The end is nigh!

Discussion in 'Off-Topic' started by DerStrom8, Feb 4, 2013.

  1. DerStrom8

    Thread Starter Well-Known Member

    Feb 20, 2011
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    Time is going to end. You all must prepare yourselves! You have until January 19, 2038, at 3:14 and 7 seconds GMT.

    Sure, it's 20 years away, but it would still be a good idea to start preparing for it now, if you expect to still be around in 25 years.

    The End Of Time
     
  2. Metalmann

    Active Member

    Dec 8, 2012
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    Very interesting.;)
     
  3. thatoneguy

    AAC Fanatic!

    Feb 19, 2009
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    Animated Video

    Asteroid to pass inside GeoSync orbit of Earth on Feb 15th.

    [​IMG]
     
  4. DerStrom8

    Thread Starter Well-Known Member

    Feb 20, 2011
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    @TOG, did you watch the video I posted?
     
  5. thatoneguy

    AAC Fanatic!

    Feb 19, 2009
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    Yeah, those dumb programmers only using 32 bits for time. :eek:

    I posted the asteroid vid in response to point out we may not last long enough for that time rollover issue.

    All of the systems I've worked with have been 64 bit (or higher) *nix operating in 32 bit emulation or VM mode.

    Numberphile has some great videos, I liked the one on Graham's number (unsure of spelling there).
     
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  6. DerStrom8

    Thread Starter Well-Known Member

    Feb 20, 2011
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    I think this one is one of my favorite numberphile videos. I've seen most of them, if not all, but this one about "the end of time" is probably the most interesting to me :D
     
  7. thatoneguy

    AAC Fanatic!

    Feb 19, 2009
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    After all the practice for Y2k, the time rollover on *nix systems won't be an issue.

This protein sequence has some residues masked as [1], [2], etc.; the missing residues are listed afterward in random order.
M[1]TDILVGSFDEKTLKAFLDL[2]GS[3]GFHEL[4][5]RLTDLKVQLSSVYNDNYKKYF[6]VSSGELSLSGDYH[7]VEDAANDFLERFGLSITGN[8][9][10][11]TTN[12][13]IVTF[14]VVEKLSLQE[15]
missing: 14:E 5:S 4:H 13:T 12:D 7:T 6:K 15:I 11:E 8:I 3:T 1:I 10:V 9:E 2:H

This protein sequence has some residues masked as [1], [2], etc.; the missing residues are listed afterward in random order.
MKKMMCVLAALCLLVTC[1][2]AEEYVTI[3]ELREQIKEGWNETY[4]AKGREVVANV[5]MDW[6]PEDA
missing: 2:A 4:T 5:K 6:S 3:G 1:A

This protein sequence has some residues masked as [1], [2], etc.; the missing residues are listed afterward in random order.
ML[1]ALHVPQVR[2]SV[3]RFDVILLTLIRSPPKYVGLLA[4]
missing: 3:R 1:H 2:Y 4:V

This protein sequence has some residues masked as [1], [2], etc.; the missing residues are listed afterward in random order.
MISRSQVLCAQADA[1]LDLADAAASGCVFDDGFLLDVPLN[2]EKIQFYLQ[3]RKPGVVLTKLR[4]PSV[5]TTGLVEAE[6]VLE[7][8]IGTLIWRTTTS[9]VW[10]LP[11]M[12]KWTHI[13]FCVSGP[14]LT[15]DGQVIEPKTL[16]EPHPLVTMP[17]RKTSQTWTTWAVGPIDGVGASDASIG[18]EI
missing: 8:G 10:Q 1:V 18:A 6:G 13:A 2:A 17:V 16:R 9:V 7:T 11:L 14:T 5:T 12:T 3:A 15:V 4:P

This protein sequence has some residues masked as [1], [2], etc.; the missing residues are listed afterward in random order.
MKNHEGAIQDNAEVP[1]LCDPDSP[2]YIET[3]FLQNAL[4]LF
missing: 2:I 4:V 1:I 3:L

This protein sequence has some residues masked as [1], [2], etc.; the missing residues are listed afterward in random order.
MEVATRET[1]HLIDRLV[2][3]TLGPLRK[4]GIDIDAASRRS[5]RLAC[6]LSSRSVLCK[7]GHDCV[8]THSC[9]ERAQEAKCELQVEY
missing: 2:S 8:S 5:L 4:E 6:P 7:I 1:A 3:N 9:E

Mostly because processors won't be 32 bit within a decade, second, since it is simply counting seconds since 1970, that inherently corrects the issue.

    It's nowhere near what the nightmare preps for y2k were, since the code didn't have provisions for beyond 1999. That involved re-writing a lot of code to do the math, converting data to 4 digits, and changing code to subtract 4 digits rather than two digits.

    We can sleep safely, if we live through the next 10 days. :confused:
     
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  8. spinnaker

    AAC Fanatic!

    Oct 29, 2009
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    Dammit I will probably need to buy a new PC won't I?

    I'll bet companies wait to the year before till they start doing something.
     
  9. DerStrom8

    Thread Starter Well-Known Member

    Feb 20, 2011
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    Just upgrade to a 64-bit OS if you haven't already and you'll be all set :D
     
  10. MrChips

    Moderator

    Oct 2, 2009
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  11. WBahn

    Moderator

    Mar 31, 2012
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    I don't think it's going to be anywhere near that easy. Just because a bank (or whoever) has a 64-bit machine and the OS doesn't have any problems with tracking the number of seconds since the beginning of the epoch does not mean that the software on that machine will automatically do so. There is going to be a lot of legacy code that is using 32-bit integers for the relevant variables and that code can have problems. In many respects, the situation is similar to the Y2K issue because, in many instances, it's not the OS or the hardware that is the problem, it is the application software running on top of it.